Recently, aptamers used for cancer treatment were also developed as therapeutic agents. The most successful aptamer for cancer treatment probably is AS 1411. AS 1411 was developed by Aptamera (Louiseville, KY), formally named as AGRO100. It is an unmodified guanosine rich 26-mer DNA strand.[89] AS1411, which was discovered via serendipity instead of SELEX process, showed growth-inhibitory properties in several cancer cell lines, including prostate, breast, lung and cervical cancer cell lines. The exact mechanism for the therapeutic activity of AS1411 was not totally understood. However, there were several pathways that might be induced by AS1411 for its growth-inhibitory activity. AS1411, known as guanosine rich oligonucleotides, could form a stable G-quartet-containing structure, which was able to bind with nucleolin. Nucleoline was highly expressed on the surface and cytoplasm of cancer cells. Therefore, AS1411 was able to specifically bind to the surface of cancer cells and then internalize into the cells.[90] Further studies showed that the internalized aptamer-nucleolin complex resulted in the inhibition of DNA replication and cytotoxicity against cancer cells. AS1411 could also bind with nuclear factor-κB to inhibit its activity and destabilize BCL-2 mRNA that all can inhibit cell proliferation.[91] This aptamer has been undergone the animal trials and is in Phase II clinical trials for AML. Interestingly, Choi et al. found that the cancer-selective antiproliferative activity of aptamers might be due to the G-rich oligodeoxygnucleotides, which formed the G-quadruplex structure.[26] This G-quadruplex structure enhanced the nuclease digestion resistance and cell uptake efficiency. Meanwhile, it bound to several important proteins to interfere with intracellular pathways and resulted in the antiproliferative activity for cancer cells. These findings might shed light on the design and development of G-rich aptamers for cancer treatments.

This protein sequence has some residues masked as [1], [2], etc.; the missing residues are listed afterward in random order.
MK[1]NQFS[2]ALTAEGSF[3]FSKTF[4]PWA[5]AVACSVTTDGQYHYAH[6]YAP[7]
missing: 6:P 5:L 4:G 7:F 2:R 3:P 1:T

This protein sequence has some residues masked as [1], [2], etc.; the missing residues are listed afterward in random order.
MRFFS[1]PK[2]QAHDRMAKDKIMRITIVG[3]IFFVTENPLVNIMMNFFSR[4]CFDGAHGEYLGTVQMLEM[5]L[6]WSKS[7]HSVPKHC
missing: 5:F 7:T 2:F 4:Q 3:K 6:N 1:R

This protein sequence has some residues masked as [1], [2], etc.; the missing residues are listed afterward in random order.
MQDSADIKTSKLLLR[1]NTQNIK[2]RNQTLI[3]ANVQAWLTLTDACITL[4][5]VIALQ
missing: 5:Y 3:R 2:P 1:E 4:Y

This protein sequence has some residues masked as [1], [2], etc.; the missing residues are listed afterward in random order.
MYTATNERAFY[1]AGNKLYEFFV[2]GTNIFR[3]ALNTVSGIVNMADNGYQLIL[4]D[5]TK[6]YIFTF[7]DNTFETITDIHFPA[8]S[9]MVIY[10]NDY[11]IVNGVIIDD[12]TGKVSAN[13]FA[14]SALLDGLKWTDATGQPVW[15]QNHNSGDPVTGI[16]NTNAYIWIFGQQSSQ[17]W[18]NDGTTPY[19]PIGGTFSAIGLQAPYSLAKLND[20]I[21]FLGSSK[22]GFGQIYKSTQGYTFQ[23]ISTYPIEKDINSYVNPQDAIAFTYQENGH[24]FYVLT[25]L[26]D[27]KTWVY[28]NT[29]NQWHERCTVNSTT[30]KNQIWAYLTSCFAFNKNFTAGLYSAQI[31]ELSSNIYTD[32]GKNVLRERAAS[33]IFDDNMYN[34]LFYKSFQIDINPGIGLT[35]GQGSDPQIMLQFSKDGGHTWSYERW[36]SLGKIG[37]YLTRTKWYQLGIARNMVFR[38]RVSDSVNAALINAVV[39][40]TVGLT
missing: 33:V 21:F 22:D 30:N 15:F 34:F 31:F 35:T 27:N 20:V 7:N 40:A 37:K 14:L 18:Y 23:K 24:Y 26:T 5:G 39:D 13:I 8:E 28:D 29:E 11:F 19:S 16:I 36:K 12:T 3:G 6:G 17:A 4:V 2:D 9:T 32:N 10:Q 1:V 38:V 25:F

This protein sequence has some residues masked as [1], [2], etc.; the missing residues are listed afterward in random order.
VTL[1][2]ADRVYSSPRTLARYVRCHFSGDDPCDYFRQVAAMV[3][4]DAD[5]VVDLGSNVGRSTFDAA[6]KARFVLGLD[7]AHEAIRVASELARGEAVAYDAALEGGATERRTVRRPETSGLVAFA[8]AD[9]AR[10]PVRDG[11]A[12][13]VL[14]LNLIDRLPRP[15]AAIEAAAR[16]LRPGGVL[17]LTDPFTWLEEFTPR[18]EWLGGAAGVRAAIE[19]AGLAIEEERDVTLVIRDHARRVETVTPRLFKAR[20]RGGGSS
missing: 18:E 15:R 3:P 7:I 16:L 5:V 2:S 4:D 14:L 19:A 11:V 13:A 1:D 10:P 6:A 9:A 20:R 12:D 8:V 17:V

4.2 Aptamers as Targeting Ligands for Drug Delivery

Besides the therapeutic effect of aptamers for cancer treatment, most of the aptamer-involved investigations for cancer therapy focus on the specific targeting ability to different cancer cells. As a result, aptamers were widely used as targeting ligands for drug delivery. In the next section, the applications of aptamers for delivering different therapeutic agents to cancer cells and tissues will be discussed.

4.2.1 Chemotherapy

The high recognition specificity and targeting ability of aptamers provide an excellent platform for the delivery of chemotherapeutic agents, which suffer from the poor selectivity for cancer cells and serious side effect to health cells. Aptamer-drug and aptamer-nanomaterials are the two main strategies to deliver drugs into specific cancer cells and tissues.

4.2.1.1 Aptamer-drug system